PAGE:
Spread holiday cheer with seasonal employees

The year-end holidays bring many things to mind - Christmas carols, crowded aisles and ringing cash registers among them.

Unfortunately, not every image is a happy one. Maybe you're among the many retailers who dread holiday seasons when their stores have too few employees to service the spike in customers.

Shoppers who feel inconvenienced by inadequate service, of course, go elsewhere. Indeed, they can remember their discontent for a long time, depressing your profits for years.

The good news is that you can take steps this year to get the help you need. "Retailers that do the best in the holiday season understand that part-timers are valuable employees," says Terri Kabachnik, CEO of the Kabachnik Group, a consulting firm in Largo, Fla.

Hiring great part-timers, though, can be difficult: You must attract promising candidates without devoting too much of your valuable time to a complicated talent hunt.

Here's how to design a hiring program that works.

Cast A Wide Net

There's nothing like a big selection of available help to make the season bright. Start building a list of part timers by asking your current employees for referrals.

"Your existing personnel already know how you want customers treated," says Murray Raphel, president of Raphel Marketing, Atlantic City, N.J. "Ask your employees if they have any cousins, aunts or uncles who interact with people in the same pleasant way."

There's a side benefit to such referrals, adds Raphel: "Your current employees have a vested interest in assuring their suggested personnel perform well."

Employee referrals are great, but Raphel warns against relying on a single source of candidates. Here are more paths to pursue:

  • Last year's part-timers
  • Customers who enjoy your store and know your merchandise well - if they do not want to work, ask them if they know someone who does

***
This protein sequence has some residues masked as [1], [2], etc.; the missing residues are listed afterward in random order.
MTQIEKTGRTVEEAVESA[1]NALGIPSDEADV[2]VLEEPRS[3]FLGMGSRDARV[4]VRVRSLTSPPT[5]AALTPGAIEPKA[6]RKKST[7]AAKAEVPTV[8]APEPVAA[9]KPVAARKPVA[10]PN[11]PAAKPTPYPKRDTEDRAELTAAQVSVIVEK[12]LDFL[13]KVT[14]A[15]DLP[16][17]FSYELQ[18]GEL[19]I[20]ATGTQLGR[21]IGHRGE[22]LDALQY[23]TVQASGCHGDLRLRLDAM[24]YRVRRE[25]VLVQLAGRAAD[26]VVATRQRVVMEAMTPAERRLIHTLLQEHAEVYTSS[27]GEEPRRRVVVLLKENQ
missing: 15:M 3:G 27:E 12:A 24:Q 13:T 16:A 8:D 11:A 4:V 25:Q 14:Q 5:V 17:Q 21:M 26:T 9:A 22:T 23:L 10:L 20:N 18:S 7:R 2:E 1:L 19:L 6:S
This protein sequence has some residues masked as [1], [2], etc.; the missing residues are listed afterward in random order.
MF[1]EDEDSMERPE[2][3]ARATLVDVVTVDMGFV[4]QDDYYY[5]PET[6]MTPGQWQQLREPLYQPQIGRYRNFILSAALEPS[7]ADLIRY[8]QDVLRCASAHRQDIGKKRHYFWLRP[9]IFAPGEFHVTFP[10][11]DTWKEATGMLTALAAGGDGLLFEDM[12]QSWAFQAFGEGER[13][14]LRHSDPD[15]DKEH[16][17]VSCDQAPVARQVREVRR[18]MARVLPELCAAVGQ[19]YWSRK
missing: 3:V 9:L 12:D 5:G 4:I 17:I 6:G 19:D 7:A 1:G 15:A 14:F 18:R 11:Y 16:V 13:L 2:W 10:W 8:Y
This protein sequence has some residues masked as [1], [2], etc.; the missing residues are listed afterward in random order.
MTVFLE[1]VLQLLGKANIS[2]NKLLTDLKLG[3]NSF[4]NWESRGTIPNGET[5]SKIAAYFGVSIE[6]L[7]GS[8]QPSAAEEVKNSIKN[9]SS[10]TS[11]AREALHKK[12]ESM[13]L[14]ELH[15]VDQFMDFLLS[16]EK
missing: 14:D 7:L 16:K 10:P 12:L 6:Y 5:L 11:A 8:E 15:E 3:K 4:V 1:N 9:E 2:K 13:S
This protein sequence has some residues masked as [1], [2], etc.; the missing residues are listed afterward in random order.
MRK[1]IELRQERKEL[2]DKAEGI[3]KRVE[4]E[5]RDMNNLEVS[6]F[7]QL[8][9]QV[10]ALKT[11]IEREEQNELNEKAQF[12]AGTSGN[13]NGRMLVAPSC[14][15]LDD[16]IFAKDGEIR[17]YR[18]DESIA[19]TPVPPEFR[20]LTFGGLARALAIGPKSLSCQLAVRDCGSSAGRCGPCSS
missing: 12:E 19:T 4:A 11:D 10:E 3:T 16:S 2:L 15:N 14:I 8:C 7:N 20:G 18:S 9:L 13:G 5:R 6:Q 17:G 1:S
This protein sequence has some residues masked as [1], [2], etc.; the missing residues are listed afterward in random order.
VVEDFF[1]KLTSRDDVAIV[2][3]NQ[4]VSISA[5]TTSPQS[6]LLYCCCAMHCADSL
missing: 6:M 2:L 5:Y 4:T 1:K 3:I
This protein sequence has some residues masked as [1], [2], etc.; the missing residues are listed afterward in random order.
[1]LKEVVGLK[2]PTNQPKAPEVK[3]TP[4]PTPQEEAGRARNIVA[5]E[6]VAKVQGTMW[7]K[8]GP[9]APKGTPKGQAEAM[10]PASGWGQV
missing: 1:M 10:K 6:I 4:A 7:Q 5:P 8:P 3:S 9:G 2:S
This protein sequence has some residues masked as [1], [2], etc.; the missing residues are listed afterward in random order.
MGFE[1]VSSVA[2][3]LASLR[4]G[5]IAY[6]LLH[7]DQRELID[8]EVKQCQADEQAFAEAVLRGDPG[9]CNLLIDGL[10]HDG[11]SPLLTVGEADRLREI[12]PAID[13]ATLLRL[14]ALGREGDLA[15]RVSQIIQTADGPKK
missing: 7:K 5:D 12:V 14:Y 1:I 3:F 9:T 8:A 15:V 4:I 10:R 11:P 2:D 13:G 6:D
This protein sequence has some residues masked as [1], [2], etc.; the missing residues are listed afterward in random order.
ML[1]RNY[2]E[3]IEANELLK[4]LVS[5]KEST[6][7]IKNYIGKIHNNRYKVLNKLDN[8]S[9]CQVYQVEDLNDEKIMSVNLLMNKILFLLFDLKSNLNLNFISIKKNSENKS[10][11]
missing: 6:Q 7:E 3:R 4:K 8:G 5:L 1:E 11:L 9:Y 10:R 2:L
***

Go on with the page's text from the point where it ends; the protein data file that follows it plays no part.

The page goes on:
• High school guidance counselors who can recommend students
  • Retirees who would appreciate your interest in their expertise; contact your local AARP chapter
  • Your Web site and e-newsletter. Announce that you are looking for part-time talent
Finally, take a tip from Mel Kleiman, president of Humetrics, a Houston consultancy: "When you run into capable talent at businesses you visit, hand out recruiting cards that pose this question, 'Would you like to pick up some extra dollars for the holidays? Call us.'"

Interview Carefully

So you've built an impressive list of available talent. But which individuals will interact well with your customers and stimulate more sales?

"It's not so much finding people as finding the right people," says Kabachnik. "It's critical that the individuals you hire understand their jobs and the required behaviors."

The secret to picking the right people is smart interviewing. "Many employers shortchange the interview, figuring the seasonal employee will only be around for a short time," says Kabachnik. "But your customers don't differentiate between a part-time and a full-time employee."

Before you can conduct productive interviews you have to have a clear picture of the ideal employee, says Kleiman. Are you looking for someone who will run a cash register or someone who will interact with customers?

Whatever your overall goal, you need to reduce the picture to specific attributes for which you interview. Here's how: "Imagine yourself giving a part-timer an award for being the best employee of the season," suggests Kleiman. "Now picture what the person did to earn that award. Those are the things you want to interview for."

Here are some possible determinants of great performance:

  • Flexibility in working long hours
  • Willingness to volunteer for housekeeping duties
  • Pitching in to help fellow workers
  • Punctuality and willingness to work late
  • Positive attitude
  • Accuracy
  • Interaction with others